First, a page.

Class Size and Pupil‐Teacher Ratios

Where Education and Economics Collide

Research output: Book/ReportBookResearchpeer-review

Abstract

This book provides a “primer” with respect to the debate about class size between economists and educators. In particular it offers an overview of how economists look at school funding problems, and makes a comparison between the work of the Chicago School and others like Eric Hanushek, which has focused intensely on the economic relationship between public spending on educational resources and the cost of equipping and expanding school infrastructure, and student outcomes. The book therefore focuses on class size as a primary example of the way in which economists have come to treat teaching and learning as a site for the development of human capital.
Original languageEnglish
Place of PublicationCharlotte NC USA
PublisherInformation Age Publishing
Number of pages123
ISBN (Electronic)9781681235622
ISBN (Print)9781681235608
Publication statusPublished - 2016

Cite this

Peers, Chris. / Class Size and Pupil‐Teacher Ratios : Where Education and Economics Collide. Charlotte NC USA : Information Age Publishing, 2016. 123 p.
@book{31ce7bb1ce7f40218216fc45325df806,
title = "Class Size and Pupil‐Teacher Ratios: Where Education and Economics Collide",
abstract = "This book provides a “primer” with respect to the debate about class size between economists and educators. In particular it offers an overview of how economists look at school funding problems, and makes a comparison between the work of the Chicago School and others like Eric Hanushek, which has focused intensely on the economic relationship between public spending on educational resources and the cost of equipping and expanding school infrastructure, and student outcomes. The book therefore focuses on class size as a primary example of the way in which economists have come to treat teaching and learning as a site for the development of human capital.",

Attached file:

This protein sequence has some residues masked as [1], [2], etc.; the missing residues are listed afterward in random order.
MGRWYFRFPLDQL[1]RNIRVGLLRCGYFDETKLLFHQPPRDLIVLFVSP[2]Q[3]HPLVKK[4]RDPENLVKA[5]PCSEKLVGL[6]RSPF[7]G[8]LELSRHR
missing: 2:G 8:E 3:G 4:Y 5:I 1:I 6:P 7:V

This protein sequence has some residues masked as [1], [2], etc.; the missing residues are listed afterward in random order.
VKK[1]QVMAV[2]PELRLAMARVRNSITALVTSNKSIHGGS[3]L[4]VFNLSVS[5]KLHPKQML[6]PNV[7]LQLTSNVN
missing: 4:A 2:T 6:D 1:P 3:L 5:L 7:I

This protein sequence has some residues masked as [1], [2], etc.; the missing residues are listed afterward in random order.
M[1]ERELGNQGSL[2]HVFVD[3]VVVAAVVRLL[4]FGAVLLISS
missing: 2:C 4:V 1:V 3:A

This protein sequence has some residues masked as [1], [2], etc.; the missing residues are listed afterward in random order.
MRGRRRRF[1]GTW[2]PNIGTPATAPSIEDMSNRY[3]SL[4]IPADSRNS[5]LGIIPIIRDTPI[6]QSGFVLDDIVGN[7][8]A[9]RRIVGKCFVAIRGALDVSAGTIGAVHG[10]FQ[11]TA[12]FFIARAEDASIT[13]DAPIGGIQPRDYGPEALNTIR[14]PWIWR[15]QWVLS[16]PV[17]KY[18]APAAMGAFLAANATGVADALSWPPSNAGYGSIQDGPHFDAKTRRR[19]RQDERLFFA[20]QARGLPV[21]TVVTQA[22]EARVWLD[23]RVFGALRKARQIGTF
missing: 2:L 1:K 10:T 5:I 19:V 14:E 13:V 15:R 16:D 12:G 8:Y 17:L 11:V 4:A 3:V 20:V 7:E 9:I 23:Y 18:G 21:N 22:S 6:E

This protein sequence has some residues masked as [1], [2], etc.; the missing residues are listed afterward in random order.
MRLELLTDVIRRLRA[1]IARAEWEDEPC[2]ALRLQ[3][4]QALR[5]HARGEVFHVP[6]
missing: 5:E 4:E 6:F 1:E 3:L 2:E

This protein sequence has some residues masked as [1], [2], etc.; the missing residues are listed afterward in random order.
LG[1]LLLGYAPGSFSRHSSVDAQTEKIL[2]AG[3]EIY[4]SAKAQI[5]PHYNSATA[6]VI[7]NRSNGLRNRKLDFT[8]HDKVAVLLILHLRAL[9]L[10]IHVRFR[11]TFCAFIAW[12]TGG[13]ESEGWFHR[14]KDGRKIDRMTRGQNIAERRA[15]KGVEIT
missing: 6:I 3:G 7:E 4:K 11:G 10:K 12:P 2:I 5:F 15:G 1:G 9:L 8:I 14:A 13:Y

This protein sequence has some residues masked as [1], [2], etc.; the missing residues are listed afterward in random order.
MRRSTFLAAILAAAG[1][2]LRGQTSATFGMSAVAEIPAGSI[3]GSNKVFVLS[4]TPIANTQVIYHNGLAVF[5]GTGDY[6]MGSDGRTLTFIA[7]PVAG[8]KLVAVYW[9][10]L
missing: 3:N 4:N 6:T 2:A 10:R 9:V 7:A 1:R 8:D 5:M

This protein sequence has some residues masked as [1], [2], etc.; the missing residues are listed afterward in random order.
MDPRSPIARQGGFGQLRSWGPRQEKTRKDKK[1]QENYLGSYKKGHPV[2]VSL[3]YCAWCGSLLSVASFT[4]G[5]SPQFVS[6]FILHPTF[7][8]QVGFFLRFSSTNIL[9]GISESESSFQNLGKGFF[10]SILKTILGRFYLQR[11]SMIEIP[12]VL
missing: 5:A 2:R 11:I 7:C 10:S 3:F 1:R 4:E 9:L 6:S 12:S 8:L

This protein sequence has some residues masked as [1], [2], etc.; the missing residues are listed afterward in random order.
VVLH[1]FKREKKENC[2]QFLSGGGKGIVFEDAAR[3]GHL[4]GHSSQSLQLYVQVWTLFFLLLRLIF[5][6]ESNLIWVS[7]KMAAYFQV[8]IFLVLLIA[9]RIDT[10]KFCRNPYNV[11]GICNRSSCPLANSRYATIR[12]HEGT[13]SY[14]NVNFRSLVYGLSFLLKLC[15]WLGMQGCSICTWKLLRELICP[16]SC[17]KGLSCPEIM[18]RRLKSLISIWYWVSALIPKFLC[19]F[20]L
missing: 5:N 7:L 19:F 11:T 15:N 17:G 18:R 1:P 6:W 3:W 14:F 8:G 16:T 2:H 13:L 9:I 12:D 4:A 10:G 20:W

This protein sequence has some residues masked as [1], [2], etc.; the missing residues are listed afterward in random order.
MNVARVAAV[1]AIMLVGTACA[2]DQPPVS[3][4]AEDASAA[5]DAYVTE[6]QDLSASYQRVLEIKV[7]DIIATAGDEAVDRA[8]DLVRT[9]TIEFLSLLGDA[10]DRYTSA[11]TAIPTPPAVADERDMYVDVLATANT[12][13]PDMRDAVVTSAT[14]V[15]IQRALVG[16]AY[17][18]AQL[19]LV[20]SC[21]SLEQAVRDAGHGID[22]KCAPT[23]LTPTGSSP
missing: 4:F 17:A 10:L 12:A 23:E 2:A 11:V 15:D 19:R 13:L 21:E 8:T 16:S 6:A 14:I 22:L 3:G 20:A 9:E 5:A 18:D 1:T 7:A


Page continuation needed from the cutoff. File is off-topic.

author = "Chris Peers",
year = "2016",
language = "English",
isbn = "9781681235608",
publisher = "Information Age Publishing",
address = "United States of America",

}

Class Size and Pupil‐Teacher Ratios : Where Education and Economics Collide. / Peers, Chris.

Charlotte NC USA : Information Age Publishing, 2016. 123 p.

Research output: Book/ReportBookResearchpeer-review

TY - BOOK

T1 - Class Size and Pupil‐Teacher Ratios

T2 - Where Education and Economics Collide

AU - Peers, Chris

PY - 2016

Y1 - 2016

N2 - This book provides a “primer” with respect to the debate about class size between economists and educators. In particular it offers an overview of how economists look at school funding problems, and makes a comparison between the work of the Chicago School and others like Eric Hanushek, which has focused intensely on the economic relationship between public spending on educational resources and the cost of equipping and expanding school infrastructure, and student outcomes. The book therefore focuses on class size as a primary example of the way in which economists have come to treat teaching and learning as a site for the development of human capital.

AB - This book provides a “primer” with respect to the debate about class size between economists and educators. In particular it offers an overview of how economists look at school funding problems, and makes a comparison between the work of the Chicago School and others like Eric Hanushek, which has focused intensely on the economic relationship between public spending on educational resources and the cost of equipping and expanding school infrastructure, and student outcomes. The book therefore focuses on class size as a primary example of the way in which economists have come to treat teaching and learning as a site for the development of human capital.

M3 - Book

SN - 9781681235608

BT - Class Size and Pupil‐Teacher Ratios

PB - Information Age Publishing

CY - Charlotte NC USA

ER -

Peers C. Class Size and Pupil‐Teacher Ratios: Where Education and Economics Collide. Charlotte NC USA: Information Age Publishing, 2016. 123 p.